This example may serve to show the manner in which Démeunier employed Jefferson’s observations. He used all but a minute fraction of the extensive matter that Jefferson supplied; his translations were exact and literal so far as possible; and he interspersed this matter at various points in the article on the United States and occasionally in those on the separate states. He usually retained the quotations and other materials from Raynal, Crèvecoeur, Mably, Turgot, Richard Price, and others. Even Jefferson’s minor corrections of phraseologv were utilized by Démeunier, as when he altered “plongés dans la mer” to “plongés dans l’eau.” He employed Jefferson’s materials fully and translated them faithfully even when an occasional championing of republicanism involved criticism of absolutism. Thus Démeunier rendered Jefferson’s eloquent passage about the energy of republican government—a passage prophetic of another observation in the First Inaugural: “On a dit que le gouvernement fédéral des Etats-Unis et le gouvernement particulier des diverses provinces manquent d’énergie, qu’il leur est difficile de contenir les individus et les états: le fait est vrai, et c’est un inconvénient. Mais l’énergie des gouvernemens absolus vient d’une force armée, et de la bayonette toujours placée sur la poitrine de chaque citoyen. La tranquillité qui en résulte, ressemble beaucoup à la tranquillité du tombeau, et il faut avouer qu’une pareille énergie a aussi ses inconvéniens. Les Etats-Unis pèsent les inconvéniens des deux côtés, et ils aiment mieux se soumettre à ceux du premier. Si on compare les délits que les citoyens d’Amérique peuvent commettre impunément, avec les délits que commet le souverain dans les autres pays, on trouvera que ceux-ci sont en plus grand nombre, plus facheux et plus accablans pour la dignité de l’homme …” (Economie, ii, 376).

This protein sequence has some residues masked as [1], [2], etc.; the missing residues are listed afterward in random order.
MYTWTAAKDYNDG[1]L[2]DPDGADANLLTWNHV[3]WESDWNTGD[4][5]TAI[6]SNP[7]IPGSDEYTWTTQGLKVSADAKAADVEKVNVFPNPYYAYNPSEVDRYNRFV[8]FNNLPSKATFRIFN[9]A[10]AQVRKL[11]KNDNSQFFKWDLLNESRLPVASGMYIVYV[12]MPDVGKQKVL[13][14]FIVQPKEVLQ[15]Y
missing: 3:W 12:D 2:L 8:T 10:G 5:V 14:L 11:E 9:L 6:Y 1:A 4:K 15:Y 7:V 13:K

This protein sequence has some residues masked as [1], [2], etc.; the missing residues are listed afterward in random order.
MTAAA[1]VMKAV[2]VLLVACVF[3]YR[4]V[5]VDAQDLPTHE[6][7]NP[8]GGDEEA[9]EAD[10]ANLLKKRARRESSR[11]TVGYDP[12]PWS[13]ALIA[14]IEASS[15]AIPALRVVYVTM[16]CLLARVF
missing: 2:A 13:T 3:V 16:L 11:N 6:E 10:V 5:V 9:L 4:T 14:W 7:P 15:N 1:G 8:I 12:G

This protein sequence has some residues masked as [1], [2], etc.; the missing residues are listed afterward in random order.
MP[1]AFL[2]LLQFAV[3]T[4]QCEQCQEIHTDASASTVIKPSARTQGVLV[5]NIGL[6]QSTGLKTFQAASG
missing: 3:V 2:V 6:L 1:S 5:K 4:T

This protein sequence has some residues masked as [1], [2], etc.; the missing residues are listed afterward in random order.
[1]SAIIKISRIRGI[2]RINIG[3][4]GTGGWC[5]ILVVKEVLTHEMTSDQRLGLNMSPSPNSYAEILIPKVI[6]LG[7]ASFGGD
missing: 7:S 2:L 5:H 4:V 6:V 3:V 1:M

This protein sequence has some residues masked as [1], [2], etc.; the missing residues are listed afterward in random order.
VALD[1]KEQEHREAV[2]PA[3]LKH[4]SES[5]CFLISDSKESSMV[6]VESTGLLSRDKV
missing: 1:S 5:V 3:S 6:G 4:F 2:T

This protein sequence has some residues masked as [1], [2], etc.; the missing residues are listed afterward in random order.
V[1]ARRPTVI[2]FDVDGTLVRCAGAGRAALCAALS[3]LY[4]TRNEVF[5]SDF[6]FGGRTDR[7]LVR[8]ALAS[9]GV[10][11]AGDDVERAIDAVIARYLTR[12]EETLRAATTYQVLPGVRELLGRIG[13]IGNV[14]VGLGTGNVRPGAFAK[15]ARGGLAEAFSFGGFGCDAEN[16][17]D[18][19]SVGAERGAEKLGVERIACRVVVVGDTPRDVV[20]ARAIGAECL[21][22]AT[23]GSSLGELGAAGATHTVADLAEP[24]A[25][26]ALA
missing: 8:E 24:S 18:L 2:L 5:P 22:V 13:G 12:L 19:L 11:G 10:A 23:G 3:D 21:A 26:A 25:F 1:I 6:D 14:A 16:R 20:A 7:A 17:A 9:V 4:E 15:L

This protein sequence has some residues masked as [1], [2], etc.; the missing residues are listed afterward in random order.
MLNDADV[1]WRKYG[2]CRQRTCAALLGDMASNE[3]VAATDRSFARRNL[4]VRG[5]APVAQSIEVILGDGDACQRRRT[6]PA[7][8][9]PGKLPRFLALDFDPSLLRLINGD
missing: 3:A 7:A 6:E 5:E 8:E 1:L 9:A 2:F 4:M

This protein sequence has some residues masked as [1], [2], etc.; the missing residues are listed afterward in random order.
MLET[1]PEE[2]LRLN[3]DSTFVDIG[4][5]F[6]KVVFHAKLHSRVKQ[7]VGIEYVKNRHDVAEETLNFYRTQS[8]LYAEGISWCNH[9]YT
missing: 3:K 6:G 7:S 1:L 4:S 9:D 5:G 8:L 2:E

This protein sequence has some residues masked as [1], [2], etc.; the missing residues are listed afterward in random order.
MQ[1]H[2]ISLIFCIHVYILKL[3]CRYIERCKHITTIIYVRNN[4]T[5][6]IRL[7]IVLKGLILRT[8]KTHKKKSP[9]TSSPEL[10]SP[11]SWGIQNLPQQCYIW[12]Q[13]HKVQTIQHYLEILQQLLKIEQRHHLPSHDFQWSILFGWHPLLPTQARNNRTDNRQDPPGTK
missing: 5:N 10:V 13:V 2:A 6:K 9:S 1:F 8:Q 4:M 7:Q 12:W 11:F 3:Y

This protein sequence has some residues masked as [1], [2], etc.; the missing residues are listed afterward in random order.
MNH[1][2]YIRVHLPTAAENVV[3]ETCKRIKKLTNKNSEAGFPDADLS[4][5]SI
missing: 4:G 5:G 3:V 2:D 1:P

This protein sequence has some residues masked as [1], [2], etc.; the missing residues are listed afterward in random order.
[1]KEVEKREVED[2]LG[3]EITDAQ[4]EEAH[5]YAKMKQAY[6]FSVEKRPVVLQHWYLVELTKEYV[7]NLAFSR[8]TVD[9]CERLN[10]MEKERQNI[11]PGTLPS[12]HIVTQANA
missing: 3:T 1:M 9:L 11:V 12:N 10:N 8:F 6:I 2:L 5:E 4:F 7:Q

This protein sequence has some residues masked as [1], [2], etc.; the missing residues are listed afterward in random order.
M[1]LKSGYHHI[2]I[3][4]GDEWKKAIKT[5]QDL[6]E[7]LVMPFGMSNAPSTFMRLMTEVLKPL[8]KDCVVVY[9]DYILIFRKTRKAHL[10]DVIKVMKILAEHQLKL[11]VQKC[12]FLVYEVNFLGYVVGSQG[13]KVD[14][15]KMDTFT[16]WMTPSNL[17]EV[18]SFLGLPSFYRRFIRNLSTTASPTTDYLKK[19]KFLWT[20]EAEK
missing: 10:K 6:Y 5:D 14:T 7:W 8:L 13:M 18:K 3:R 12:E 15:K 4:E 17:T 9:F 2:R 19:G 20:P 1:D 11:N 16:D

There is no doubt that Démeunier valued Jefferson’s expert assistance. But he was himself a scholar of some accomplishment, he was particularly versed in political theory, and he had prepared himself for this article by consulting the standard works on America as well as other individuals (Crèvecoeur, for example). At their consultation on Sunday, 25 June, Démeunier may very well have led Jefferson to believe that he would again revise the manuscript and once more submit the result to Jefferson’s scrutiny. But it is quite understandable why he did not do so. First, Jefferson objected to some of Démeunier’s own views, particularly those on finance. Second, the Encyclopédie was a learned work, not a vehicle for propaganda—and Jefferson’s comments on indentured servitude, on finance, on the Society of the Cincinnati, and on other American affairs proved conclusively that he wished to put the most favorable aspect on every subject treated, even to the point of urging the elimination of observations by Démeunier that might “alarm the states and damp their dispositions to strengthen the hands of Congress.” It was Jefferson’s duty as minister, as it was his consistent belief and effort, to uphold the dignity of America and to strengthen the union; but it was also Démeunier’s duty as one of the responsible editors of the principal work of learning then in progress to see that his materials were comprehensive, reliable, and free from undue bias. He paid Jefferson’s materials the compliment of utilizing them almost wholly and of presenting them largely in indirect quotation—a fact which led to later unpleasantness because of Mazzei’s remarks (see Démeunier to TJ, 11 Feb. 1788; TJ to Démeunier, 15 Feb. 1788)—but with each revision of his manuscript the materials offered had grown in volume. This suggests a final reason why Démeunier sent his manuscript directly to press without submitting it again to Jefferson: there must have been limitations of space, time, and proportion that had to be observed. What Démeunier had already included from the American minister had caused the article on the United States to go to disproportionate length. For example, in the printed volumes under Démeunier’s editorship, the article on France ran to only forty pages, nine of which were occupied with the text of the 1786 commercial treaty with England; the article on England embraced fifty pages; that on Spain, twenty-eight; that on Russia, forty-six; and that on Prussia, twenty. The United States, youngest of the powers and smallest in population and military resources, received by contrast a total of eighty-nine pages. This, of course, was in addition to the separate articles on each of the thirteen states. Of the latter, by far the longest was that on Virginia, the materials of which were drawn almost wholly from Notes on Virginia and from conversations with Jefferson; its length was greater than that accorded France and equal to that given Russia—or forty-six pages.